1. Not finding help here? Sign up for a free 30min tutor trial with Chegg Tutors
    Dismiss Notice
Dismiss Notice
Join Physics Forums Today!
The friendliest, high quality science and math community on the planet! Everyone who loves science is here!

Help- throwing apples

  1. Sep 20, 2005 #1
    Help me please I've been stuck on this problem for an hour now.....

    John throws and apple from a height of 1.3 m with velocity of 2.4 m/s. Will it reach his friend in a treehouse 5 m above the ground?

    My book gives the answer "No, it will only reach 1.6 m," but I really wanna know how to do this. Any help is greatly appreciated. Thanks!
     
  2. jcsd
  3. Sep 20, 2005 #2
    I would think you'd need to know the angle of the throw and how far away the friend is, but I'm quite a beginner so I'm not sure.
     
  4. Sep 20, 2005 #3

    Doc Al

    User Avatar

    Staff: Mentor

    Consider conservation of energy. Will the apple have enough energy to make it to that height (regardless of the angle it's thrown)?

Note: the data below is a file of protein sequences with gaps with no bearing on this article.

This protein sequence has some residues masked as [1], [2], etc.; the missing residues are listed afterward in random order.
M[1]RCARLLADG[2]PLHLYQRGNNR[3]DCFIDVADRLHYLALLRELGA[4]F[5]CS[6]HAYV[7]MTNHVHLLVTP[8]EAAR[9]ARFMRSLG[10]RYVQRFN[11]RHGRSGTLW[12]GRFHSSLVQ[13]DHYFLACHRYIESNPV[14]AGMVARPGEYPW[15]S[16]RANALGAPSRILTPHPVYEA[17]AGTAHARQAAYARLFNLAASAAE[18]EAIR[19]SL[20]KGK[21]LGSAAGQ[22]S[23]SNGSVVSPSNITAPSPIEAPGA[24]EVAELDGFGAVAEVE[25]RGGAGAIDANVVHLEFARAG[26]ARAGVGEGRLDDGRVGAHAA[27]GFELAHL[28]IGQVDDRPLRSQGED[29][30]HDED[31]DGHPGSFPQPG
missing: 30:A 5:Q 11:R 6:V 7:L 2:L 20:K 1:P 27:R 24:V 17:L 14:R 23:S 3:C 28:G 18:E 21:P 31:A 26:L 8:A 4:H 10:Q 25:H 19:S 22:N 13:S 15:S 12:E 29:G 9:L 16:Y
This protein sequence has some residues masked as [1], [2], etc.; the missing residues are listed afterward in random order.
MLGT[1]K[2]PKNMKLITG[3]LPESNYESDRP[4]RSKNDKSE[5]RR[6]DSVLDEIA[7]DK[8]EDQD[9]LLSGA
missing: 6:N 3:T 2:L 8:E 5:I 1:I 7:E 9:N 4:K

5. Sep 20, 2005 #4
    Whoops, sorry about the homework help violation....in such a rush to figure this out that I didnt see the rule.

    I'm pretty sure he wants us to use a Free Fall kinda thing, with an equation like Vf=Vi+2(a)(t), but not all those factors are there. This is basic physics stuff, we're studying like -9.81 acceleration for gravity, and how to find displacement and velocity and all that.
     
  6. Sep 20, 2005 #5

    Doc Al

    User Avatar

    Staff: Mentor

    If you threw the apple straight up at that speed, how high would it go?
     
  7. Sep 20, 2005 #6
    Well that's what the question is asking, and I assume that's displacement. Displacement in our book is

    D= .5(Vi+Vf)t

    I have Vi(2.4), and Wf would be 0 once it reached the top, but I don't know t. Am I using the wrong formula here? I have no idea what to do.... :frown:
     
  8. Sep 20, 2005 #7

    Doc Al

    User Avatar

    Staff: Mentor

    You can find the time using the definition of acceleration:
    [tex]v_f = v_i + at[/tex]
     
Know someone interested in this topic? Share this thread via Reddit, Google+, Twitter, or Facebook

Have something to add?



Similar Discussions: Help- throwing apples
  1. Apple and Arrow (Replies: 1)

  2. Torque on an apple? (Replies: 1)

Loading...